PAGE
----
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Book co-edited by Prof. Geoffrey Stone examines evolution, future of First Amendment
Contents:
  1. Facebook isn’t free speech, it’s algorithmic amplification optimized for outrage
  2. It's the (Democracy-Poisoning) Golden Age of Free Speech
  3. Explore the November Issue
  4. Cass Sunstein: Democracy and the Problem of Free Speech - Jack Miller Center
  5. Democracy and the Problem of Free Speech

Personally, I generally believe that people should have a right to express their opinions with little to no repercussions up until their opinion infringes on the rights of others. The United States Supreme Court has tried many cases where people have claimed that they were just using their right to free speech whenever they were conducted whatever activity got them sent to court in the first place.

Throughout the trying of these cases, the Supreme Court often used the clear and present danger test and later incitement to imminent lawless action also called the Brandenburg test to determine whether they remained in the rights given to them by the Constitution. I think that hate speech would fall under this category. Hate speech is often threatening others for something that they can not control such as skin color or religious beliefs.

Generally, these threats cross the line of being a lawless action- because they often involve threatening to assault or kill someone both of which are illegal and therefore lawless. I understand people not wanting to have their Freedom of Speech limited, but I think it is necessary to combat the current state of affairs of our country, and even our world, where hate is causing a large number of unnecessary deaths.

Facebook isn’t free speech, it’s algorithmic amplification optimized for outrage

Freedom of speech is something America was built on and something many citizens hold with pride. The article brought up good points in how we are supposed to have the right to say what we want, but sometimes that amendment seems to use favoritism. The article mentioned how people have been assassinated and some thrown in jail for not having the popular opinion, even though this is technically against the law. The government showing favoritism does not make freedom of speech equal.

The article also brought up how people use a lot of hate speech on social media. Everyone is entitled to their opinion, but I think there is a way to show how you feel with being negative or aggressive. Free speech is a very important part of democracy.

It's the (Democracy-Poisoning) Golden Age of Free Speech

How could people vote and have a say in their government if they are not free to express their opinions and learn about the opinions of others. However, some speech can create panic and make people fear for their lives. Take the classic example of yelling fire in a crowded movie theater for example.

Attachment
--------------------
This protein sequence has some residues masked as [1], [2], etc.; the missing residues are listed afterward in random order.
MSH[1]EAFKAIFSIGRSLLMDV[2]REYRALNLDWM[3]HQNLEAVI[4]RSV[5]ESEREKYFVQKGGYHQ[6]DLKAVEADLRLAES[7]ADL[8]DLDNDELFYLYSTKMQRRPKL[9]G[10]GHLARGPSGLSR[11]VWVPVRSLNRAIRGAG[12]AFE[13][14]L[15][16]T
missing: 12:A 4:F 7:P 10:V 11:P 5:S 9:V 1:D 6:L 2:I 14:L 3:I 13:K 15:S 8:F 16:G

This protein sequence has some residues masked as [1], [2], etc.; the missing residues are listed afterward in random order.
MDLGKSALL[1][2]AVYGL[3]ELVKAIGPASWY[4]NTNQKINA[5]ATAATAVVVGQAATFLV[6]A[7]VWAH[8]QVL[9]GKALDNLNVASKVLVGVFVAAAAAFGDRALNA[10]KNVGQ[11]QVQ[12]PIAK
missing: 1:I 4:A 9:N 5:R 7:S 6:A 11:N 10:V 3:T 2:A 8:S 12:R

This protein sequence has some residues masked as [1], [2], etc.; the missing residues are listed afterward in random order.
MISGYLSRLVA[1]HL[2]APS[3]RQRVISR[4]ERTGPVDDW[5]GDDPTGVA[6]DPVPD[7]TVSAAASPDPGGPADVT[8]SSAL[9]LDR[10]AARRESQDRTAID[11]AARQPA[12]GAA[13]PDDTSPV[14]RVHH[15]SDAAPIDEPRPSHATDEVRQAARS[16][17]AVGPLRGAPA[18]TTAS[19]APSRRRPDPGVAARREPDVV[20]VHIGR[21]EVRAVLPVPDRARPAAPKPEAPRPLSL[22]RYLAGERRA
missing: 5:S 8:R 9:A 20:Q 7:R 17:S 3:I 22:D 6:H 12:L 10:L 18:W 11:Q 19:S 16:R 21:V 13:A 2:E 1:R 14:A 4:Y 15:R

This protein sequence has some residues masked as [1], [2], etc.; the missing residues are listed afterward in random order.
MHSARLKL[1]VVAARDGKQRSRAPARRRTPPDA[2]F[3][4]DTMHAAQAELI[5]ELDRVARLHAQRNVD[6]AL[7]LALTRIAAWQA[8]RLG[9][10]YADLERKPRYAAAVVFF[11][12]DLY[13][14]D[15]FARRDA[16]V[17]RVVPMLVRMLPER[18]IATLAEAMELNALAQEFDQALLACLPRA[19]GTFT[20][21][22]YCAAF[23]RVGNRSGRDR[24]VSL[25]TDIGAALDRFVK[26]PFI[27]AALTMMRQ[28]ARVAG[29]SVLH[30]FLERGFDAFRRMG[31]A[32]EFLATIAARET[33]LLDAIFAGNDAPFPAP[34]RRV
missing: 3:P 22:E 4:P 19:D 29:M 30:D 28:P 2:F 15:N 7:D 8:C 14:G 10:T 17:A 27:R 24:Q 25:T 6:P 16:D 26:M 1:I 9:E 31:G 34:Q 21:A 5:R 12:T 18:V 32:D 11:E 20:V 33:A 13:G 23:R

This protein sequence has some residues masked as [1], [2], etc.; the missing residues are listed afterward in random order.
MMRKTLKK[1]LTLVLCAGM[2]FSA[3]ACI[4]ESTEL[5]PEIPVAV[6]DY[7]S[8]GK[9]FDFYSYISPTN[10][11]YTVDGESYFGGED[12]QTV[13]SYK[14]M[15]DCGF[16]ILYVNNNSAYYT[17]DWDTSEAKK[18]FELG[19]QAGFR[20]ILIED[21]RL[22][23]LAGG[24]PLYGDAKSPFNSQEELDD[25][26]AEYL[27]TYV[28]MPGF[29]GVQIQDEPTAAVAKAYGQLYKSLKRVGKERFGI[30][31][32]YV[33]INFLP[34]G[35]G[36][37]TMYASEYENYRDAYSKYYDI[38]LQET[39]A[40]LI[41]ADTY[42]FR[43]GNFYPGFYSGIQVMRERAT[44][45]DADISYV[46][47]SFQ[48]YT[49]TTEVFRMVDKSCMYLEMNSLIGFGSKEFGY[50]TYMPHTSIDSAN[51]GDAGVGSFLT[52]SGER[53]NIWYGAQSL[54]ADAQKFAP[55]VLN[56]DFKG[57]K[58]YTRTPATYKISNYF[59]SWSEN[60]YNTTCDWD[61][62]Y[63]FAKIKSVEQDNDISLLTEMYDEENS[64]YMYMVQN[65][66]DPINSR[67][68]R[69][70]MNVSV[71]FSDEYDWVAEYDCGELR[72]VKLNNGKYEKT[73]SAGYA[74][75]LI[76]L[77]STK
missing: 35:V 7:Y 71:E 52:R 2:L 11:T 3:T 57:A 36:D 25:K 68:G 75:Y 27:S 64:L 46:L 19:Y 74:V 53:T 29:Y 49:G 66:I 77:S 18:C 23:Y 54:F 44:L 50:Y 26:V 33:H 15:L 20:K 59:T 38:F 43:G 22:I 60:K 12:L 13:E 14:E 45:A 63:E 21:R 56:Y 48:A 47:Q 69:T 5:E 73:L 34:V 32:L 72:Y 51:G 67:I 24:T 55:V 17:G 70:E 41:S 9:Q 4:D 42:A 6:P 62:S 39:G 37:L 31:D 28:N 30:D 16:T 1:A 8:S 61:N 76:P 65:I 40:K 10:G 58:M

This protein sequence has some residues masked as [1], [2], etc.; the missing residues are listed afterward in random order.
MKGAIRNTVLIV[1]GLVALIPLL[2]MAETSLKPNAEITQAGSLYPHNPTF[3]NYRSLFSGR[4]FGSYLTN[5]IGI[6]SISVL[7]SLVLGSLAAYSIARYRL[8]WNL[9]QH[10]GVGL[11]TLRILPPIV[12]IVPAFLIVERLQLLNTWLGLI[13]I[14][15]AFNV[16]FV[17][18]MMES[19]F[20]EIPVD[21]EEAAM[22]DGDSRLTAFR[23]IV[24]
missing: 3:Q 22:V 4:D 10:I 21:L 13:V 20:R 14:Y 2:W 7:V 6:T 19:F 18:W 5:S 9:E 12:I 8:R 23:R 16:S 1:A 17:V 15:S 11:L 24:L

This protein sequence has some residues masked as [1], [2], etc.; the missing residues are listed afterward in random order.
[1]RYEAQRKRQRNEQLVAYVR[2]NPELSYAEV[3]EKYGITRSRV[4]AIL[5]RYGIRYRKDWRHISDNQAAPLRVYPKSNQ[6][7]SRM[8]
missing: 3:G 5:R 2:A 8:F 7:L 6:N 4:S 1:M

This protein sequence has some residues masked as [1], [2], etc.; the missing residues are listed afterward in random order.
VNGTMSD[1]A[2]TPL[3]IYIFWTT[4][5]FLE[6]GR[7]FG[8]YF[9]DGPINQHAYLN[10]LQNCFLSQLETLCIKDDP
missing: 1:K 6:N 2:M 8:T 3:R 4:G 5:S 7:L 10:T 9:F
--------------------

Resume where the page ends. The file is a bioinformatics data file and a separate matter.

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Speech must be limited on some level or people can cause panic and fear that could impede the safety of others. Hate speech can absolutely cause panic and make people feel unsafe but, it can also absolutely be used as a political weapon. People may stretch and abuse the term, or it may be used to help maintain the peace and safety of others, it can be looked at in a case by case manner. Overall, I believe that freedom of speech is very important to democracy, but should have some limitations to ensure safety and prevent panic.

I believe we all have a right to free speech. Free speech is being tested almost on a daily basis now for anything you say.

Explore the November Issue

Freedom of speech should not include threatening someone in any way, however having your own opinions should be not be shunned. With that being said, you must be wary of what you say and where. I do believe employers have a right to hold what you say against you especially if it is out in the happen on social media. I would not say it is necessarily limiting freedom of speech, but I see it more as holding the people in these higher positions to be more responsible and held more accountable with what they may say.

Now these are in more of terms of hateful, abusive or threatening speech. If it is something as simply stating how you think on social media platforms I see no wrong in that. Freedom of speech is something that people can easily abuse at times. I believe that sometimes it is our society that makes comments acceptable, however that does not make them right. Personally, I whole heartedly agree with the article that free speech is a fundamental issue that continues throughout the country.

I find it concerning that such an important amendment such as the first can be perceived in various ways. After reading the same wording of the amendment, two individuals might show two completely different views.